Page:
Whether you agree or disagree with the Bucs blowing out another head coach after only two seasons — Lovie Smith's 8-24 record notwithstanding — there are several things Dirk Koetter has to do quickly to make his hiring work.
The Bucs believe they have a franchise quarterback in Jameis Winston, which means they have a chance. The offense finished fifth in the league in total yards with 6,014, a franchise record. That's not bad considering they started five rookies in 2015 and several other second-year players.
But the team was 20th in scoring at 21.4 points a game.
Keeping Koetter was the safe choice. It provides some continuity and the same voice for Winston. Just through his maturation, the point total should increase next season.
But having an offensive play-caller as your head coach when you have a quarterback such as Winston is never a bad thing.
There's a lot of chatter about how Smith's run-first, conservative approach on offense kept the team from producing more points.
Koetter disagrees. But he will have to be more aggressive in 2016 for the team to take a necessary step and make this coaching change work.
"In no way did Lovie Smith tell me as an offensive coordinator do and don't do this," Koetter said. "Lovie Smith was as supportive for me as a head coach could be. Lovie told me what kind of offense he wanted to have and we tried to emulate that thought.
"I will say when you're the head coach and play-caller, you have a license to be a little more aggressive. That's how I was when I was a high school coach, that's how I was when I was a college coach. Now, that comes from inside me because you have the power to decide. You have the power to decide, are we going for it on fourth and 1? You have the power to decide, do we need to throw it deep three times in a row or do we need to give it to Doug Martin three times in a row? You don't have to worry about the head coach second-guessing you. You are the head coach."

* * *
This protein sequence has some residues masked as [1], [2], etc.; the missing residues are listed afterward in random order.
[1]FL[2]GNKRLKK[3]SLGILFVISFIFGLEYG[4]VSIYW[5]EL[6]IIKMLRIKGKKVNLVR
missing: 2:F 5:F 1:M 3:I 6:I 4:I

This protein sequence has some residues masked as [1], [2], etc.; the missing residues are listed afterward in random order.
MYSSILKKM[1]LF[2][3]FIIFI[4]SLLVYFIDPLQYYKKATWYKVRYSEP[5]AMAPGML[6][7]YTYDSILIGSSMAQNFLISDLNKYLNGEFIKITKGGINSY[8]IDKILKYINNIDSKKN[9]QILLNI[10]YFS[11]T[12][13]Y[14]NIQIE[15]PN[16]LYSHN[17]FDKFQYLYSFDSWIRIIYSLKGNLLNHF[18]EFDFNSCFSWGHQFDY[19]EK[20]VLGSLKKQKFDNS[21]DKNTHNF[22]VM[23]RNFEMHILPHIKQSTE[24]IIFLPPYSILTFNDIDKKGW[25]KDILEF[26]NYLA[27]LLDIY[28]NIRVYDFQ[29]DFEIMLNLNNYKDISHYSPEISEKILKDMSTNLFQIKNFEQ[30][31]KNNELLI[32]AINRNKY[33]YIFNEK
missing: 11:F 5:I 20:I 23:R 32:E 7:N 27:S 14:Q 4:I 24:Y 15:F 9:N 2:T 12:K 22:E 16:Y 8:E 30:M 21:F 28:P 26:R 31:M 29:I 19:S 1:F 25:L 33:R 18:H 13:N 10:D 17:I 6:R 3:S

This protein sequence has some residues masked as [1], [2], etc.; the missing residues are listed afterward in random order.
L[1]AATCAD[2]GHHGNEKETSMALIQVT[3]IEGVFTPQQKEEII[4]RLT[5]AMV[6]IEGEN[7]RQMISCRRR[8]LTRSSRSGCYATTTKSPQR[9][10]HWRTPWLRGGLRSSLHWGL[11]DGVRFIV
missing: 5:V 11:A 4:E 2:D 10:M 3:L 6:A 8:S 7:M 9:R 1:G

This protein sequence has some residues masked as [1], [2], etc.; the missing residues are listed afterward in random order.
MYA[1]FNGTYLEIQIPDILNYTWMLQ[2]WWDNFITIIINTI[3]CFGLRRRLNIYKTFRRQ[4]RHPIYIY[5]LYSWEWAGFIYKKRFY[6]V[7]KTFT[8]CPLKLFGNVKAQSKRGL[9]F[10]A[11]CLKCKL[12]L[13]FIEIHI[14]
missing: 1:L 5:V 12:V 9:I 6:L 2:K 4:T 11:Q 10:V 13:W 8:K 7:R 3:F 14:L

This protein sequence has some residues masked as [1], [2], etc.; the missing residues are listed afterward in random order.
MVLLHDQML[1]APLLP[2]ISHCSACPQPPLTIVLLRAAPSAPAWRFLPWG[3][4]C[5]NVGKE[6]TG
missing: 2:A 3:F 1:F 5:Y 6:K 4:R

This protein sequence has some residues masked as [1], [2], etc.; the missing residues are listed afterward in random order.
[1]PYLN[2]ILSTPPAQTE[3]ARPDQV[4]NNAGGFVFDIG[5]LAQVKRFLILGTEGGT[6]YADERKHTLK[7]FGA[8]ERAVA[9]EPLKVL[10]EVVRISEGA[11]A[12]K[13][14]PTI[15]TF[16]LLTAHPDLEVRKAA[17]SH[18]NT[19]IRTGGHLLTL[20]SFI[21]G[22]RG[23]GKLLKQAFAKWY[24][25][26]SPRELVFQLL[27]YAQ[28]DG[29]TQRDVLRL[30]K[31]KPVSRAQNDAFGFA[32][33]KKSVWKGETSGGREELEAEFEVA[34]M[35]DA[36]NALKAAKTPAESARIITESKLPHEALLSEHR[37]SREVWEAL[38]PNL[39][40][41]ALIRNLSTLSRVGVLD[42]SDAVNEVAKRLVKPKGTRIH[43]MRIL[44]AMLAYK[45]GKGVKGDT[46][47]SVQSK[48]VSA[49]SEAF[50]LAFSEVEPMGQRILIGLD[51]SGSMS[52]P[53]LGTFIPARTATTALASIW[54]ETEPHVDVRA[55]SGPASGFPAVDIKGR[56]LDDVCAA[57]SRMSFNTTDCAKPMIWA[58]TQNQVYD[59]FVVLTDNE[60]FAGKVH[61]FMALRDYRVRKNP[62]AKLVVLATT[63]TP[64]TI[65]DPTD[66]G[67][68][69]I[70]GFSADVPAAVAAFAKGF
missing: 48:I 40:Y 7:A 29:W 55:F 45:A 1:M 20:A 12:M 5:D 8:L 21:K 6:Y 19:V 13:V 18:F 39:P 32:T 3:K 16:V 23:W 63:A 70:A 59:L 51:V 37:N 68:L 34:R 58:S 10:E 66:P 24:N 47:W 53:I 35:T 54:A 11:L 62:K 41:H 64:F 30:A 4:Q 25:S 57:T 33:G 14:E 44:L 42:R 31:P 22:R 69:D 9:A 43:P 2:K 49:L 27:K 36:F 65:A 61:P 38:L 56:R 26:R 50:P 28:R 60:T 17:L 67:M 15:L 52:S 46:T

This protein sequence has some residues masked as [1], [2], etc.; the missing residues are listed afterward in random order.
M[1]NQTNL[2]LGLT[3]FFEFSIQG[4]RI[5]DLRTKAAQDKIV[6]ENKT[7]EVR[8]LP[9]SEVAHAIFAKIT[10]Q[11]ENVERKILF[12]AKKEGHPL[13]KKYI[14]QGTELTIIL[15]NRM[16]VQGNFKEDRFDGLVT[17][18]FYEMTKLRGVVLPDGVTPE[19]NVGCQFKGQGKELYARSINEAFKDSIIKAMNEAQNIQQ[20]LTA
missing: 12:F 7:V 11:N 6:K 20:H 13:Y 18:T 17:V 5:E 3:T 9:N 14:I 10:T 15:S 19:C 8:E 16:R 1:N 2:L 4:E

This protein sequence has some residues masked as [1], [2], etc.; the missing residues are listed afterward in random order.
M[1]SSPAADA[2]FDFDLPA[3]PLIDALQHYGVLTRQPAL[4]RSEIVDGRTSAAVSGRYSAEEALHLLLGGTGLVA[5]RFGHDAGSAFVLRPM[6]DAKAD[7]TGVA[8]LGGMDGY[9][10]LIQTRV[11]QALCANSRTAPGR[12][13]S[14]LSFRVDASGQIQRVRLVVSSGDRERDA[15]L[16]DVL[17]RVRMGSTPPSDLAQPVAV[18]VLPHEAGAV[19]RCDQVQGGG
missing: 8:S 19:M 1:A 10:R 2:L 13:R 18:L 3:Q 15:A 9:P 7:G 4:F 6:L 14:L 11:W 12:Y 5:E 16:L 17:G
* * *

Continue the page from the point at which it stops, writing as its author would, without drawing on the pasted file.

As for Winston, the only voices Koetter wants in his head belong to himself, quarterback coach Mike Bajakian and the offense line coach (currently George Warhop.
Here are other observations about the team under Koetter:
• It will demonstrate more passion. It's truer in the NFL than any other sport that teams tend to take on the personality of their coach.
After the Bucs' loss at Carolina in Week 17, Winston questioned whether some players cared about winning or losing. Koetter didn't disagree when asked about it Friday.
"I know the kind of passion Jameis has for winning," Koetter said. "I know the kind of heart he plays with on the field. That's one thing you couldn't judge in the scouting tapes when we were getting ready. I skyrocketed in my opinion of Jameis when I learned about that firsthand. I think as a team we need to have more players that play with the same heart and passion as Jameis. All players want to win. I'm not going to break down every single word he said. But across the board, could we play with more heart and passion? Do we need more players that take it as personal as Jameis? Yes."
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• The defense will be better prepared under defensive coordinator Mike Smith.
It will continue running a 4-3 because it best suits the defense's best players such as Gerald McCoy, Lavonte David and Kwon Alexander. Smith's defenses in Jacksonville finished in the top 10 in scoring defense four times in five years.
"What I would say was the hallmark of those defenses was how thoroughly prepared they were," Koetter said. "Mike's attention to detail is second to none. He's a great communicator. He's a teacher."
• The team will be more disciplined.
Tampa Bay led the league in penalties last season.
Koetter wasn't willing to divulge his plan for making players more accountable when they commit penalties. But he knows the Bucs beat themselves last season as many times as they were outplayed, perhaps more.
"First off, there is no question in my mind that more games are lost than won in the NFL," Koetter said. "With that said, penalties, I know that's a hot point right now. That's one of those things I'm not going to tell you right now. But I think if you look at my track record with penalties, this year notwithstanding, and Mike Smith's record as a head coach — Mike Smith set an NFL record three years in a row with the least-penalized team in the NFL. No. 1, I think we've got to do a great job on educating our players on what are the most important factors on winning and losing in the NFL. Penalties is in that top 10."